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Public Policy and Health

Honorary Members

Richard Alderslade

Honorary Fellow in the Centre for Public Policy and Health

Richard Alderslade has worked for thirty five years in public health, national and local health administration, research and higher education in the United Kingdom, and for ten years in humanitarian and development international health. His UK work included five years working with the UK Medical Civil Service, including a Senior Medical Officer appointment as Private Secretary to the Chief Medical Officer; ten years working in public health within the National Health Service as a Consultant in Public Health Medicine and Regional Director of Public Health; three years as a manager of community health services; and one year as a Professor of Community Care. Internationally he has worked for eight years in humanitarian public health work with WHO's Regional Office for Europe, including five years managing all the Office's humanitarian programmes within the Region. He has previously worked with the European Union and the UK Department for International Development in Romania, acting as Adviser to the Romanian Prime Minister’s on the development of child protection services in Romania. He was for 4 years Senior External Relations Officer at WHO's Office at the United Nations in New York. He continues to act as special advisor to WHO Europe.

Richard contributes to postgraduate teaching on public and global health subjects at Durham University. He also contributes to CPPH's WHO Collaborating Centre programme of work on public health strengthening across Europe.


Jonathan Erskine

Honorary Fellow in the Centre for Public Policy and Health

Jonathan's academic background is in Philosophy and Art History, but he worked for a number of years as a technical writer and journalist, and later as an IT manager. Following studies in Natural Sciences with the Open University, Jonathan joined the School for Medicine, Parmacy and Health in the Centre for Clinical Management Development, before joining the Centre for Public Policy and Health as Research Associate in 2008. His research interests are in the areas of health service reform, the boundaries between primary and secondary care, large-scale change in healthcare systems and the relationship between the design of health service systems and the built healthcare environment. He has published academic articles on these topics in a range of journals, as well as contributing to reports and books as author and editor.

Jonathan has had a long association with the European Health Property Network (www.euhpn.eu) where he is Executive Director, responsible for implementing the EuHPN Board's strategy and organising seminars and conferences. He was a non-executive director with Stockton-On-Tees Primary Care Trust, and Vice-Chair of the Board, from 2016 to 2011. He is currently a non-executive director of North Tees and Hartlepool NHS Foundation Trust, where he serves on the Audit and Transformation committees and chairs the Strategy and Service Development committee of the Council of Governors.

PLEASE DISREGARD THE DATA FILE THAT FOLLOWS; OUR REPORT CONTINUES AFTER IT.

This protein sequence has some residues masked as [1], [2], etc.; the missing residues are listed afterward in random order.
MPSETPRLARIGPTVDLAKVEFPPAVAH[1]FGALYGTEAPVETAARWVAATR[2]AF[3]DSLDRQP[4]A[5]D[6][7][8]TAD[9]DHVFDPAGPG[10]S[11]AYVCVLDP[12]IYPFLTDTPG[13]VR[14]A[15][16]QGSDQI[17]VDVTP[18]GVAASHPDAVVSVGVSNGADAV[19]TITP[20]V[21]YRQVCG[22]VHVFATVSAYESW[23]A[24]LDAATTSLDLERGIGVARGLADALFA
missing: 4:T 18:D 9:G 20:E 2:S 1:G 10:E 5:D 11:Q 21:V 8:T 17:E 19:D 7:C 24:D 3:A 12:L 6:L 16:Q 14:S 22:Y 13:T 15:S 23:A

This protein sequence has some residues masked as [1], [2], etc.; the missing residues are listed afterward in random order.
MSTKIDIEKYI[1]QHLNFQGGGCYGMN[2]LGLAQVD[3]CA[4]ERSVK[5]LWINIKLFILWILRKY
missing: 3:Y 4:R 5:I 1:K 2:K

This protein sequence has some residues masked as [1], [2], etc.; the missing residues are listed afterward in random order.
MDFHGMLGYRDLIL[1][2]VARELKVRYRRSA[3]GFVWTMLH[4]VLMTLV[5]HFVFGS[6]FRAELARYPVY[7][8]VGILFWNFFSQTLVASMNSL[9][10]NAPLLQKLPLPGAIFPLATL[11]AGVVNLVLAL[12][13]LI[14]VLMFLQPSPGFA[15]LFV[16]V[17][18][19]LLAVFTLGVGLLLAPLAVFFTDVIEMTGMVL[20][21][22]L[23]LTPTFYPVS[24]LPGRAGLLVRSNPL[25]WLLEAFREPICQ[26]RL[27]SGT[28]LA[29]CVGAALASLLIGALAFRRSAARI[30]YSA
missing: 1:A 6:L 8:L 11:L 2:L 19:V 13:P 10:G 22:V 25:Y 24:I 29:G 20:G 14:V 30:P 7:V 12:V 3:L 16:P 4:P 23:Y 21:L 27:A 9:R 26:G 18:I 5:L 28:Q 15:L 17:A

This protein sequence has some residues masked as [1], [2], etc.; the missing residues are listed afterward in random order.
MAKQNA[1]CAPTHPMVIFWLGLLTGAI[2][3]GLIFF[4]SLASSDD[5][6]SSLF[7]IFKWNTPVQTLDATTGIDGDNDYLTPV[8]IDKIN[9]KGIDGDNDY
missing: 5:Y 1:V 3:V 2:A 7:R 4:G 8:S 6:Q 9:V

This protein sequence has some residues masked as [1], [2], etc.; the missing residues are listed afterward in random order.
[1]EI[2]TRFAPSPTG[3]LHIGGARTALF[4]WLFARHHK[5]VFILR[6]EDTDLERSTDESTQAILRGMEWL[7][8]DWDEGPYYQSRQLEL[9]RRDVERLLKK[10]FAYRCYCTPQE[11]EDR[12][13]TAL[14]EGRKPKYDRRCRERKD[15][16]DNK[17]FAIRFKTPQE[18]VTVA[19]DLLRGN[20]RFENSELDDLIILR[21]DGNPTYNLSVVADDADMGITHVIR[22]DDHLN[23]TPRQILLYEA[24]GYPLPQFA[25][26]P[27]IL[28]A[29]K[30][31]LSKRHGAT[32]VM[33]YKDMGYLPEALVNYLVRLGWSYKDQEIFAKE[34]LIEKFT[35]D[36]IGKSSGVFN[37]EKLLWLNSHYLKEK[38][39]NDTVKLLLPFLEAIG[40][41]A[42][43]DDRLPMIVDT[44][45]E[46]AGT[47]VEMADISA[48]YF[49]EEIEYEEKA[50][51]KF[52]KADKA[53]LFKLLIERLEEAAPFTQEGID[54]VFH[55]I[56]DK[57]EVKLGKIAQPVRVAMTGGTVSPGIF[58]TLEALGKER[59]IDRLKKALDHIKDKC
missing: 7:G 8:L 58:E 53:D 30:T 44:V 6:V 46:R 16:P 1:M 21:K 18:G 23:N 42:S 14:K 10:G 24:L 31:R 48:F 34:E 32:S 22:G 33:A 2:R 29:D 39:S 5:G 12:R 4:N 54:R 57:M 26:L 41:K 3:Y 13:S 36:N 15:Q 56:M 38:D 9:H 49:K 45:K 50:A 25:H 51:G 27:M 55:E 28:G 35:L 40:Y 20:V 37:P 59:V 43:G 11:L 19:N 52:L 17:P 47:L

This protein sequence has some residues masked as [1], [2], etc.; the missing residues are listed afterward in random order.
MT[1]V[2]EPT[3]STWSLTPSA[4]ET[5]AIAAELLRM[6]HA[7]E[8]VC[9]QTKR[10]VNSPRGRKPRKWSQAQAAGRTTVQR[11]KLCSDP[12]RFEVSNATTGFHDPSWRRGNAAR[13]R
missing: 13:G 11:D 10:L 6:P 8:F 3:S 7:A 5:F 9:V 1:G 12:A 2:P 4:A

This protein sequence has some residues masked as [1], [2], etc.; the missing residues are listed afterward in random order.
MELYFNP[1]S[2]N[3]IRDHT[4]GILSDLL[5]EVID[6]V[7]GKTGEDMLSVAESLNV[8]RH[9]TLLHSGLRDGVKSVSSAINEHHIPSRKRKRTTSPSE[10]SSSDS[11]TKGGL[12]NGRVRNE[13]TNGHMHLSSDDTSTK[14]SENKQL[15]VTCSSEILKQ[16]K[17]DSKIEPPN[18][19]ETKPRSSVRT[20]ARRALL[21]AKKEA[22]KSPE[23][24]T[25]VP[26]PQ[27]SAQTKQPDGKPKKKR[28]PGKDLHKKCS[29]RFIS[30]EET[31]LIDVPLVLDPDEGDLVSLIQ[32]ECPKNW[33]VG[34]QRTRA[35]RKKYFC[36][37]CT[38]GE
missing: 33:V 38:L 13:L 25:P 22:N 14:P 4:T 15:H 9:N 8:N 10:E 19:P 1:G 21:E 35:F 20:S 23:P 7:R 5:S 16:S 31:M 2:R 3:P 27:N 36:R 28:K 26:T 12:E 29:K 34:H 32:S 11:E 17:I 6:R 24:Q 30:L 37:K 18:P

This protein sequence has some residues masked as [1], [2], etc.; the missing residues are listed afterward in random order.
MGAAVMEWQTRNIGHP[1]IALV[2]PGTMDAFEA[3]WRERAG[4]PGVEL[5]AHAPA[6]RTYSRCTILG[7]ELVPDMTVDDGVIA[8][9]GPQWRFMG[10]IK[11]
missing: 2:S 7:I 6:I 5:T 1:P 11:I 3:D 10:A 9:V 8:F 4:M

Dr Paula Franklin

Honorary Fellow in the Centre for Public Policy and Health

Paula works as an independent health policy consultant in Brussels. Currently, she is involved in managing health activities of an independent think tank (European Policy Centre), as well as developing indicators on health for an EU Agency (European Institute for Gender Equality). Her post-doctoral research study in the Durham University Centre for Public Policy and Health (CPPH) involved analysing governance of European health strategies by the European Commission and the WHO Europe.

She has been involved in an EU project on developing patient safety guidelines for European hospitals, and following the award of her PhD in 2006, Paula was employed as a researcher for a three-year study into leadership and management approaches in the UK NHS (University of London, Royal Holloway). Paula, originally from Finland, is also a World Health Organisation (WHO) Health in All Policies (HiAP) trainer.


Dr Catherine Hannaway

Honorary Fellow in the Centre for Public Policy and Health

Catherine has a wealth of experience in designing and delivering whole systems leadership and improvement programmes. She has worked in senior positions widely across the UK NHS. She trained in improvement methodologies at the Institute of Health Care Improvement in Boston, USA and has undertaken international healthcare improvement and leadership work in South Africa, Australia, Singapore, China and the USA, as well as a number of European countries. She has worked in national leadership positions at the Department of Health, the NHS Leadership Centre and the NHS Institute for Innovation and Improvement. She is currently working as a Global Health Consultant for Health Education England with the Global Health Exchange, working in Uganda with the Uganda UK Health Alliance, and is also designing and delivering Public Health leadership programmes in Odesha, India on behalf of DfID and the UK Faculty of Public Health as well as a consultant to Pan American Health Organisations (PAHO) exploring collaboration and engagement.